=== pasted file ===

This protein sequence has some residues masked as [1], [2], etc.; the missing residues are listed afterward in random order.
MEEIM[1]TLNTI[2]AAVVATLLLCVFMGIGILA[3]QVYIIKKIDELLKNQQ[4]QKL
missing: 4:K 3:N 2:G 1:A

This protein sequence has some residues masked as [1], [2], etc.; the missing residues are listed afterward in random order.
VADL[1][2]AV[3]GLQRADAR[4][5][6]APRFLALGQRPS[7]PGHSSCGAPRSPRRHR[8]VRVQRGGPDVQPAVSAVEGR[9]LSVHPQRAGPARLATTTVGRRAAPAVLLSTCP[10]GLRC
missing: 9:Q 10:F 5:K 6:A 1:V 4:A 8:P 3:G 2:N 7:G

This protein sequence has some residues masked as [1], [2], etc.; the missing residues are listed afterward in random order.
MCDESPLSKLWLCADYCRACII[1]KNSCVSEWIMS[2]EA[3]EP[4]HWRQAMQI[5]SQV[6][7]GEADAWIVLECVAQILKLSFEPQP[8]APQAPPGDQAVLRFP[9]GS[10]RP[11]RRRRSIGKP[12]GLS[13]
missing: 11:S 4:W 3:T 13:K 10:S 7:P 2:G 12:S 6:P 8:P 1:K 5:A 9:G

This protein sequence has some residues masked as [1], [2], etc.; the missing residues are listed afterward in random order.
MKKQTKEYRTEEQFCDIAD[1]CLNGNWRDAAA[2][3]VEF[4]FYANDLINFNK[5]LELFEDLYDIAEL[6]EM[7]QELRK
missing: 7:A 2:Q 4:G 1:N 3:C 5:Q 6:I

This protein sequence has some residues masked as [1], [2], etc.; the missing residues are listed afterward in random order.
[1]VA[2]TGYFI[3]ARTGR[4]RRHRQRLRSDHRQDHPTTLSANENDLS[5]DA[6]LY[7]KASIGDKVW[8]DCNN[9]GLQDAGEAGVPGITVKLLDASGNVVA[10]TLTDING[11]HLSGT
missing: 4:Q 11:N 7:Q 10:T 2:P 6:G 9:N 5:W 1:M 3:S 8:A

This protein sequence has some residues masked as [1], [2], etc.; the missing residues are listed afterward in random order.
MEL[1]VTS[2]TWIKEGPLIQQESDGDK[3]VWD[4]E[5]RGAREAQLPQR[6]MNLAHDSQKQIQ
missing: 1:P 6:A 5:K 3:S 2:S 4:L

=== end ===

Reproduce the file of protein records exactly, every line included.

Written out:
This protein sequence has some residues masked as [1], [2], etc.; the missing residues are listed afterward in random order.
MEEIM[1]TLNTI[2]AAVVATLLLCVFMGIGILA[3]QVYIIKKIDELLKNQQ[4]QKL
missing: 4:K 3:N 2:G 1:A

This protein sequence has some residues masked as [1], [2], etc.; the missing residues are listed afterward in random order.
VADL[1][2]AV[3]GLQRADAR[4][5][6]APRFLALGQRPS[7]PGHSSCGAPRSPRRHR[8]VRVQRGGPDVQPAVSAVEGR[9]LSVHPQRAGPARLATTTVGRRAAPAVLLSTCP[10]GLRC
missing: 9:Q 10:F 5:K 6:A 1:V 4:A 8:P 3:G 2:N 7:G

This protein sequence has some residues masked as [1], [2], etc.; the missing residues are listed afterward in random order.
MCDESPLSKLWLCADYCRACII[1]KNSCVSEWIMS[2]EA[3]EP[4]HWRQAMQI[5]SQV[6][7]GEADAWIVLECVAQILKLSFEPQP[8]APQAPPGDQAVLRFP[9]GS[10]RP[11]RRRRSIGKP[12]GLS[13]
missing: 11:S 4:W 3:T 13:K 10:S 7:P 2:G 12:S 6:P 8:P 1:K 5:A 9:G

This protein sequence has some residues masked as [1], [2], etc.; the missing residues are listed afterward in random order.
MKKQTKEYRTEEQFCDIAD[1]CLNGNWRDAAA[2][3]VEF[4]FYANDLINFNK[5]LELFEDLYDIAEL[6]EM[7]QELRK
missing: 7:A 2:Q 4:G 1:N 3:C 5:Q 6:I

This protein sequence has some residues masked as [1], [2], etc.; the missing residues are listed afterward in random order.
[1]VA[2]TGYFI[3]ARTGR[4]RRHRQRLRSDHRQDHPTTLSANENDLS[5]DA[6]LY[7]KASIGDKVW[8]DCNN[9]GLQDAGEAGVPGITVKLLDASGNVVA[10]TLTDING[11]HLSGT
missing: 4:Q 11:N 7:Q 10:T 2:P 6:G 9:N 5:W 1:M 3:S 8:A

This protein sequence has some residues masked as [1], [2], etc.; the missing residues are listed afterward in random order.
MEL[1]VTS[2]TWIKEGPLIQQESDGDK[3]VWD[4]E[5]RGAREAQLPQR[6]MNLAHDSQKQIQ
missing: 1:P 6:A 5:K 3:S 2:S 4:L